Direct from the Director
— Being the best demands accountability, delivering on commitments —

ITD employees,

Recently I began a series of Direct from the Director messages that elaborate on specific elements of my vision for the department. In this Direct from the Director I will discuss the second vision element:

ITD is transparent and accountable and delivers on its promises

Our effort to become a national leader in the transportation industry and a model for other Idaho state agencies demands that everything we do takes place in an open arena where people can assess our progress and hold us accountable for results.

Today, more than ever, we must demonstrate sound fiscal responsibility and wise use of the tax dollars entrusted to us. ITD receives a portion of every dollar Idaho motorists spend on fuel for their vehicles and every vehicle registration fee they pay. Those taxes and fees pay our salaries and benefits, the equipment we buy and the materials we use. Motorists demand that we use their money wisely and effectively. They expect us to operate transparently, to be accountable for our decisions and actions, and to deliver on the commitments we make.

Transparency simply means that we want people to understand what we do and why we do it. Many times it may mean that others have a say in how we do things. To be accountable, we will begin to measure accomplishments against promised timelines. When we do promise, we must deliver. That is essential as we set high standards and constantly try to reach or exceed those standards.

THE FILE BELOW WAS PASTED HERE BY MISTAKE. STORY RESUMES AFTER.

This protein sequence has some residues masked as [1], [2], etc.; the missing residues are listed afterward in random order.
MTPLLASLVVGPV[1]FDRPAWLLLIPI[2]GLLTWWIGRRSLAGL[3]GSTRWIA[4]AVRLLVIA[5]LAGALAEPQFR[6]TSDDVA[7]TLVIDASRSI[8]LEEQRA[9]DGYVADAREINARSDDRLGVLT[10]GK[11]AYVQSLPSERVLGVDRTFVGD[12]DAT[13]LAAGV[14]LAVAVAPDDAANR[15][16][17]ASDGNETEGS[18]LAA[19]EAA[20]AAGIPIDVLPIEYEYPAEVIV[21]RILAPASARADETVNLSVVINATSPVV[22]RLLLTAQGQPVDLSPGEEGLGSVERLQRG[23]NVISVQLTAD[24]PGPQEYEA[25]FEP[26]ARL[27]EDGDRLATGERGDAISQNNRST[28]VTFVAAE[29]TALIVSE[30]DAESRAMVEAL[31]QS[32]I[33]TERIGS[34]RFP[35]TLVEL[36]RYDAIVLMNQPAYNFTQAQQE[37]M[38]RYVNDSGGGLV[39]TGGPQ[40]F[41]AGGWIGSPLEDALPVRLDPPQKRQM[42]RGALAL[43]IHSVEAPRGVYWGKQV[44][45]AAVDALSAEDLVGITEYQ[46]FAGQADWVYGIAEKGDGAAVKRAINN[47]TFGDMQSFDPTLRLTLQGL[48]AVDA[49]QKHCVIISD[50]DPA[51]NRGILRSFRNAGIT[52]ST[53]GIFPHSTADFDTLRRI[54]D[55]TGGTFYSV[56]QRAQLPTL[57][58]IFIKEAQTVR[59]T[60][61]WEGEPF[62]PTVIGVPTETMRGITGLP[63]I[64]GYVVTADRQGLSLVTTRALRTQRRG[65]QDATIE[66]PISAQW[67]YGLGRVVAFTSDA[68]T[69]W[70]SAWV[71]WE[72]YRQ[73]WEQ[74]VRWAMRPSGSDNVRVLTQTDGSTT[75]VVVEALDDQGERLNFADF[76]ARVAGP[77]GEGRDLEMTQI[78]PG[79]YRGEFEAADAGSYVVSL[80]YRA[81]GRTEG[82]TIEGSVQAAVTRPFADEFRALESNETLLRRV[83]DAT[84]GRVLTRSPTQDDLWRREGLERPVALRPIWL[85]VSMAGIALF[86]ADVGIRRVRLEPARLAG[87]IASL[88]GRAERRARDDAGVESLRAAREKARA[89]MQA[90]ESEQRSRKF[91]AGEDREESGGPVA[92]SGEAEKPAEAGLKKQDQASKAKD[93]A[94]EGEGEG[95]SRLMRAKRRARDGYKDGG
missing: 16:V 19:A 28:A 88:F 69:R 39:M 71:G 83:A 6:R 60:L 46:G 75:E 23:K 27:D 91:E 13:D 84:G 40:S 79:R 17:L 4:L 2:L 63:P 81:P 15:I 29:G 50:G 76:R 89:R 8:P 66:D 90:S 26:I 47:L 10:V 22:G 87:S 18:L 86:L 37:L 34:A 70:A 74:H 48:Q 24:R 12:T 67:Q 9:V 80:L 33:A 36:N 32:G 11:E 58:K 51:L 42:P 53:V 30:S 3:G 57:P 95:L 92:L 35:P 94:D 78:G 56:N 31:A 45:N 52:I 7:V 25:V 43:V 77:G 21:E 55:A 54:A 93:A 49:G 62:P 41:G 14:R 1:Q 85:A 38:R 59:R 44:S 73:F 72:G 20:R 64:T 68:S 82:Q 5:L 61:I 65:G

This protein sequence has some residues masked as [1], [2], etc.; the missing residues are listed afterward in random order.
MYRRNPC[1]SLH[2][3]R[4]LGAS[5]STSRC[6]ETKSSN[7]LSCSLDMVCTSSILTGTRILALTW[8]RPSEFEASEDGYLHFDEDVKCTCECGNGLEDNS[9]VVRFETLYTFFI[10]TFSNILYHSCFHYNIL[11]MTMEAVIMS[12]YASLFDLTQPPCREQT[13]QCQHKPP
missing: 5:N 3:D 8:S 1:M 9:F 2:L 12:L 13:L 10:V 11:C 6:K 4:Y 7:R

Outcomes must be a direct reflection of our goals. If we indicate that a bridge rehabilitation project will require three months to complete (goal), we need to finish the project in three months …. or less (outcome). If we want to process vehicle titles within seven days (goal), we should have them done in one week (outcome). If our goal is to answer e-mail requests within 24 hours (goal), we have one day or less to respond (outcome).

Our commitment to accountability will work several ways: I will hold you accountable for your performance; in turn, you should hold me accountable for commitments that I make to you. We must hold each other accountable and push to make each other better. Just like championship sports teams, a “player-coached” team (employees holding their work team members accountable) can accomplish more than a “coach-coached” team (supervisors holding subordinates accountable).

One tangible way of ensuring the process takes place as planned is through performance management – continually monitoring and assessing our progress. The goal of performance measures is not to measure, but to determine if we are reaching our goal of continually getting better.

We will publish our performance measures and goals on our website so you and I can better understand our expectations and track progress. It is important to know where we are at any given time – like tracking our trip on a map and relating it to mile markers. Performance measures tell us where we want to go, the best way to get there, how far we have come and how far we have to go.

Transparency, accountability and on-time delivery are not new concepts at ITD. You have been using these guiding principles for a long time.

Together, you and I must continue these principles as a means of achieving our goal to be the best transportation department in the country and the model for other agencies in Idaho.

Published 7-16-2010